CHICAGO -- As soon as the first couple of notes from The Who's "We Won't Get Fooled Again" were heard, there was a familiar laugh that bellowed throughout the Waldorf Room at the Hilton Chicago on Friday.
It came from Chicago Blackhawks coach Joel Quenneville, who enjoyed the not-so-subliminal message of the song as it pertained to the news of the day: He officially received a contract extension of three years.
"Coach Q" has one season left on his current deal, so he's signed with the Blackhawks through the 2016-17 season.
Meet the new boss, same as the old boss.
"I feel very fortunate to be a part of this organization," Quenneville said Friday, roughly 15 months after a disappointing finish to the 2011-12 season prompted questions about his job security. "We love everything about Chicago. It's a great sports town and I feel privileged to be part of something special here, and winning here makes it even more enjoyable. From top to bottom, there's a million reasons why it's such a perfect spot here."
The Stanley Cup, sitting to his left, is the biggest reason.
Quenneville's regular-season record of 222-106-44 as Blackhawks coach is nice, not to mention his 46-29 record in the Stanley Cup Playoffs, but winning the Cup is always on his mind.
He's the only coach to guide two Blackhawks teams to the championship, but that wasn't why he got the extension. That happened because of what Chicago's management hopes Quenneville will do in the future, with the same core of players who've helped him win the Cup twice in the past four seasons.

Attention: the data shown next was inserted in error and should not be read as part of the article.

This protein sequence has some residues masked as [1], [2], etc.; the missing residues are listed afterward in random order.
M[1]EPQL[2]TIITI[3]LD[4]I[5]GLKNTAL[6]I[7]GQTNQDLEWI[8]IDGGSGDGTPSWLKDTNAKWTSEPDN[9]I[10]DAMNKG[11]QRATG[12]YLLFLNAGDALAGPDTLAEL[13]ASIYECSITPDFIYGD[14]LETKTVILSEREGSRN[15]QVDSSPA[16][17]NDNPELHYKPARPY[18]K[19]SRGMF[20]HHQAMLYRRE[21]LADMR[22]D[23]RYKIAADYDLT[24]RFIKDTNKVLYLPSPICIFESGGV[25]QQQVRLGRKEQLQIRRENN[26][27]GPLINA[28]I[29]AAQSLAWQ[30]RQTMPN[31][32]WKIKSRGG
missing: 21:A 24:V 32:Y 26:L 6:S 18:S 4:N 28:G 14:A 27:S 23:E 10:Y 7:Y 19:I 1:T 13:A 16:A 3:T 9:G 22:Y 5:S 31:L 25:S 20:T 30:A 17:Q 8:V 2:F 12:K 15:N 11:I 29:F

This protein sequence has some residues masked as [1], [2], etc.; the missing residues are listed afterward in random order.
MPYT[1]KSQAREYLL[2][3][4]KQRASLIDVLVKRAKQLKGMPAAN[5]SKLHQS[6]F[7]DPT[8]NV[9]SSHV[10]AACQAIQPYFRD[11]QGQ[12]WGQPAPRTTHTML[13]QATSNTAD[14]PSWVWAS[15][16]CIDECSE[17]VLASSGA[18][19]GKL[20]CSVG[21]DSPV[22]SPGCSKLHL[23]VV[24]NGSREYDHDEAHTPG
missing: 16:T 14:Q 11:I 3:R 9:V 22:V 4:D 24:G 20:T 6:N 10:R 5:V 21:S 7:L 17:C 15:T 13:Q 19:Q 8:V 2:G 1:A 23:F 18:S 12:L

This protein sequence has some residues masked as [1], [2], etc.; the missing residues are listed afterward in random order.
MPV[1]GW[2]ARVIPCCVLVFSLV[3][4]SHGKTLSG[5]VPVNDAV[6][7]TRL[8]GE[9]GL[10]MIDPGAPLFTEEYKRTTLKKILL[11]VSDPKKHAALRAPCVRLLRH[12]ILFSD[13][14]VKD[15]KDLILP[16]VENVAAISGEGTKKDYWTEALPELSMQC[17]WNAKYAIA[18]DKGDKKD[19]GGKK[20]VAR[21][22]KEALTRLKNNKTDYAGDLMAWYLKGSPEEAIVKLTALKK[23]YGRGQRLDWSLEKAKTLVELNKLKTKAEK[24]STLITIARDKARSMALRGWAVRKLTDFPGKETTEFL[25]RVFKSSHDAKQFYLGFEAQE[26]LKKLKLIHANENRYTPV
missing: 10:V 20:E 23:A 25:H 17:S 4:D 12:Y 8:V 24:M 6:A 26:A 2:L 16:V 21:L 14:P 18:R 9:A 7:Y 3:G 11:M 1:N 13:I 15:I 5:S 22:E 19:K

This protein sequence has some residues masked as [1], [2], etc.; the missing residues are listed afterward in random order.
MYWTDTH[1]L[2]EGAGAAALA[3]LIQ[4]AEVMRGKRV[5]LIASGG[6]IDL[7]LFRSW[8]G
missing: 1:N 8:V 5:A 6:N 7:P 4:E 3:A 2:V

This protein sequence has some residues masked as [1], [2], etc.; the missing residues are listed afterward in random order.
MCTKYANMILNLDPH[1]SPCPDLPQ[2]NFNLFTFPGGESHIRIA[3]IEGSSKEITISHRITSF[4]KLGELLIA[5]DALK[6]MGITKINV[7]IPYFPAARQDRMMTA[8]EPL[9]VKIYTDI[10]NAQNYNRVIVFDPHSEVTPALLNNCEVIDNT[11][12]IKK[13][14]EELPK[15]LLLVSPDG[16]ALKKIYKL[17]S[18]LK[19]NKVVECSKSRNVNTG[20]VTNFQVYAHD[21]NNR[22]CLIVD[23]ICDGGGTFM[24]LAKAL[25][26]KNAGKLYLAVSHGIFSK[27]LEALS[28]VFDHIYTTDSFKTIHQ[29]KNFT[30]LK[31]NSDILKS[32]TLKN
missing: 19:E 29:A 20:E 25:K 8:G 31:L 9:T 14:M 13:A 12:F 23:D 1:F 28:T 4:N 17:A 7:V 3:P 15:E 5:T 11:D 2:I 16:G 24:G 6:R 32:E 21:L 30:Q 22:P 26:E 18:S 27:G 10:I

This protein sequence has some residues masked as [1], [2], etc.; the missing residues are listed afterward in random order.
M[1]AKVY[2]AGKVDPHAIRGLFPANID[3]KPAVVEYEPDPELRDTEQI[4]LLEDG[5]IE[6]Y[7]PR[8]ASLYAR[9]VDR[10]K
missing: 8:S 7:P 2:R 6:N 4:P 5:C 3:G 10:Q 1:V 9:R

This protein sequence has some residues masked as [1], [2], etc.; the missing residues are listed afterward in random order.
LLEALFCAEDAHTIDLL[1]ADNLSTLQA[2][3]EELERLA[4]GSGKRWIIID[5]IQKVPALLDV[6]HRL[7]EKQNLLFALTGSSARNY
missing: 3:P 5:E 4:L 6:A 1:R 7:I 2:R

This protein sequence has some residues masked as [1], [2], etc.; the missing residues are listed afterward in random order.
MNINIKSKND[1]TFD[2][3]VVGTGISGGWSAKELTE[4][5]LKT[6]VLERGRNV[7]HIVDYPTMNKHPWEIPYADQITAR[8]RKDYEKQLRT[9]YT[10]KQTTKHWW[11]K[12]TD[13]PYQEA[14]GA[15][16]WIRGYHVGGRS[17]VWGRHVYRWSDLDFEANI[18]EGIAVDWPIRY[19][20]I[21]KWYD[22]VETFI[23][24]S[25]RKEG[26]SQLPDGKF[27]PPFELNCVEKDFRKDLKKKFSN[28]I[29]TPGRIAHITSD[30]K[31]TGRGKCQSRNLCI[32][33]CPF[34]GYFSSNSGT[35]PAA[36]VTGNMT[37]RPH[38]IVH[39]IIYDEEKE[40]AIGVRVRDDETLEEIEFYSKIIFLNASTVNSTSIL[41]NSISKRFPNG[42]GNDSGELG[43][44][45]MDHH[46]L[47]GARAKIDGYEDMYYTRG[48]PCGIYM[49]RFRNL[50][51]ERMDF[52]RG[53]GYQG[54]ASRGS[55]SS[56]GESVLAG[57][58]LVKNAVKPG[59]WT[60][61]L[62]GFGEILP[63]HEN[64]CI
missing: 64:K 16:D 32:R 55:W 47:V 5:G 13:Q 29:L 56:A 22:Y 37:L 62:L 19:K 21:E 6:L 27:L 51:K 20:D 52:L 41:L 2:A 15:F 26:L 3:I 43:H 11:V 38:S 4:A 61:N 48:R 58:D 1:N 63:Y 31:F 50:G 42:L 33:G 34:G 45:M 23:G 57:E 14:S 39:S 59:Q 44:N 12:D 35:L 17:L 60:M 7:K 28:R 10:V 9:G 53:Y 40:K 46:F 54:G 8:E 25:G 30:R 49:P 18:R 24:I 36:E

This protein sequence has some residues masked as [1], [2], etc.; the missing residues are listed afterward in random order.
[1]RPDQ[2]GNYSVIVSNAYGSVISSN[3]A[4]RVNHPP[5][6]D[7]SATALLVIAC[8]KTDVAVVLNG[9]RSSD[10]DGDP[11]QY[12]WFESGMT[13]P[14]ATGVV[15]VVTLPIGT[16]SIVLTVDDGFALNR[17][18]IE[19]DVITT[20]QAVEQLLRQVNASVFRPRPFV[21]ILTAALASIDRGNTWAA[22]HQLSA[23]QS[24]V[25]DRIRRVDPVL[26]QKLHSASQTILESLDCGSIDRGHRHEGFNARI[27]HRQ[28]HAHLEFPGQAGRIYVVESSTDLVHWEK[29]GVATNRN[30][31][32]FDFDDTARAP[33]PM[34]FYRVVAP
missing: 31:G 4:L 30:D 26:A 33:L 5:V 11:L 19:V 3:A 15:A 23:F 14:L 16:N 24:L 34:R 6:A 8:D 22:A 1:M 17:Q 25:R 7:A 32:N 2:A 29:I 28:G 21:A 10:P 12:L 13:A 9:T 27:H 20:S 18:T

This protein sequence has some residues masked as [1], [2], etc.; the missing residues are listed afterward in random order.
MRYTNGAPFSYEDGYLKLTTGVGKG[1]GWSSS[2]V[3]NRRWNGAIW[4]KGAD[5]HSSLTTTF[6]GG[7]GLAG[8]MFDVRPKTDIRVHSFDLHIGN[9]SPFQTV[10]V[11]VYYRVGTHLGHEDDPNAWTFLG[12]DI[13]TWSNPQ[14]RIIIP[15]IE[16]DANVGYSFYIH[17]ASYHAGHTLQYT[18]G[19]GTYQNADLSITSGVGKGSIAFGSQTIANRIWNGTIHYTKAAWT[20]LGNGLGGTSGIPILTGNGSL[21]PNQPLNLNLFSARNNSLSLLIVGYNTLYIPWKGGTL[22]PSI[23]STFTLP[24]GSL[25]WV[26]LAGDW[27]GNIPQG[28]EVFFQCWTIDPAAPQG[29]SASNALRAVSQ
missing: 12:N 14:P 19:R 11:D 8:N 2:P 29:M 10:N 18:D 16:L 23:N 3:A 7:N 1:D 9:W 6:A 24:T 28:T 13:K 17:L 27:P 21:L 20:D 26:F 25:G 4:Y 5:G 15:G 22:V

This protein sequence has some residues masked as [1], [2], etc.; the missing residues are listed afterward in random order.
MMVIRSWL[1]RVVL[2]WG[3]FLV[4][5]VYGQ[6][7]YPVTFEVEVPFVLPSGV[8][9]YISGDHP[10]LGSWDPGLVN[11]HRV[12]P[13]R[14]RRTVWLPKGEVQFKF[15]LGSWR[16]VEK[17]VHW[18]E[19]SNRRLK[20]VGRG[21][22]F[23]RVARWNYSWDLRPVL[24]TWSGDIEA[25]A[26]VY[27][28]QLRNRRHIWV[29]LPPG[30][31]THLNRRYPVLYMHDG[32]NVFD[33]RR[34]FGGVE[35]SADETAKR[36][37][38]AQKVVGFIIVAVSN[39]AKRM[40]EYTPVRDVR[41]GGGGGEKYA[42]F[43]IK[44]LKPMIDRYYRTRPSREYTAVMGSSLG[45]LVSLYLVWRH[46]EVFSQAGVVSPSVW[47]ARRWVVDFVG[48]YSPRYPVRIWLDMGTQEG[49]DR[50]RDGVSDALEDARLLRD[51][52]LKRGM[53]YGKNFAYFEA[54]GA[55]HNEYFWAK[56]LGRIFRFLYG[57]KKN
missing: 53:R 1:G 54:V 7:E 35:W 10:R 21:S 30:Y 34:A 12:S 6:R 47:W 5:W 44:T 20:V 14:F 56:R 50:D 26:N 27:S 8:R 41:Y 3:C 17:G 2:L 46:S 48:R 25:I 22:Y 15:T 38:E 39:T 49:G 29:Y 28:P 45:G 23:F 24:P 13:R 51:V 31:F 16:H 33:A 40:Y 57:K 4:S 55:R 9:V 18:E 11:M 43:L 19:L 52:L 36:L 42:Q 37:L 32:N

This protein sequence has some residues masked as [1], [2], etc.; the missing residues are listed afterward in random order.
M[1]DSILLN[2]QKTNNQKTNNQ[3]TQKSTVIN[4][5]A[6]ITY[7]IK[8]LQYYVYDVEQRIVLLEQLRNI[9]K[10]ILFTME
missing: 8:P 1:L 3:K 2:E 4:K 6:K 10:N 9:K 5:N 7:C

They're getting greedy in the Windy City, and from their perspective, greed is good.
"I really like a certain kind of intensity and passion that [Quenneville] brings, and he brings it all the time," Blackhawks president and CEO John McDonough told NHL.com. "It's not so much what people see behind the bench or that scowl people talk about all the time. It's that he's very well-organized."
He's also driven. Quenneville has a career NHL record of 660-389-162, a win total that leads active coaches and ranks sixth in League history.
"Where he sits right now at [age] 54, he's sixth all-time in wins and has two Cups," McDonough said. "The sky's the limit, and I know that hunger is insatiable to win another one. He's already talked about that."
That hunger is what initially won over McDonough and the rest of the front office in 2008, when they hired Quenneville to take over for Blackhawks legend Denis Savard. It hasn't changed six seasons later, which is the main reason they want him to stick around.
"I think there's a certain presence," McDonough said. "We were familiar with his resume [in 2008]. We thought he'd be a good fit, and it's certainly proven to be true. Certainly, he's on track now to be a Hall of Fame coach, but he's really a good fit for this franchise. He's what we needed at that time. He's what we needed at this time. It's who we're going to need going forward."
The Blackhawks have started eyeing the 2013-14 season, trying to figure out how to become the first team since the Detroit Red Wings in 1997 and 1998 to successfully retain Lord Stanley's chalice, and the first in the salary-cap era. Blackhawks general manager Stan Bowman kept the bulk of the roster in place this offseason, but there was business left to finish.
The Blackhawks wanted to make a statement about their intentions for the future, and what better way than by locking up the guy who owns the scowl on the first day of the Sixth Annual Blackhawks Convention.
The mustache and victory cigars are staying put, so it's on to the business of defending the Cup in 2013-14.
"There's no one we'd want coaching this team more than Joel," Bowman said. "He's done a fantastic job over the years, and I think the record speaks for itself. We've gotten consistent performance year after year, obviously culminating in the ultimate -- winning the Stanley Cup two times -- so Joel's done a fantastic job and we're really fortunate to have him here and we're excited for many years to come."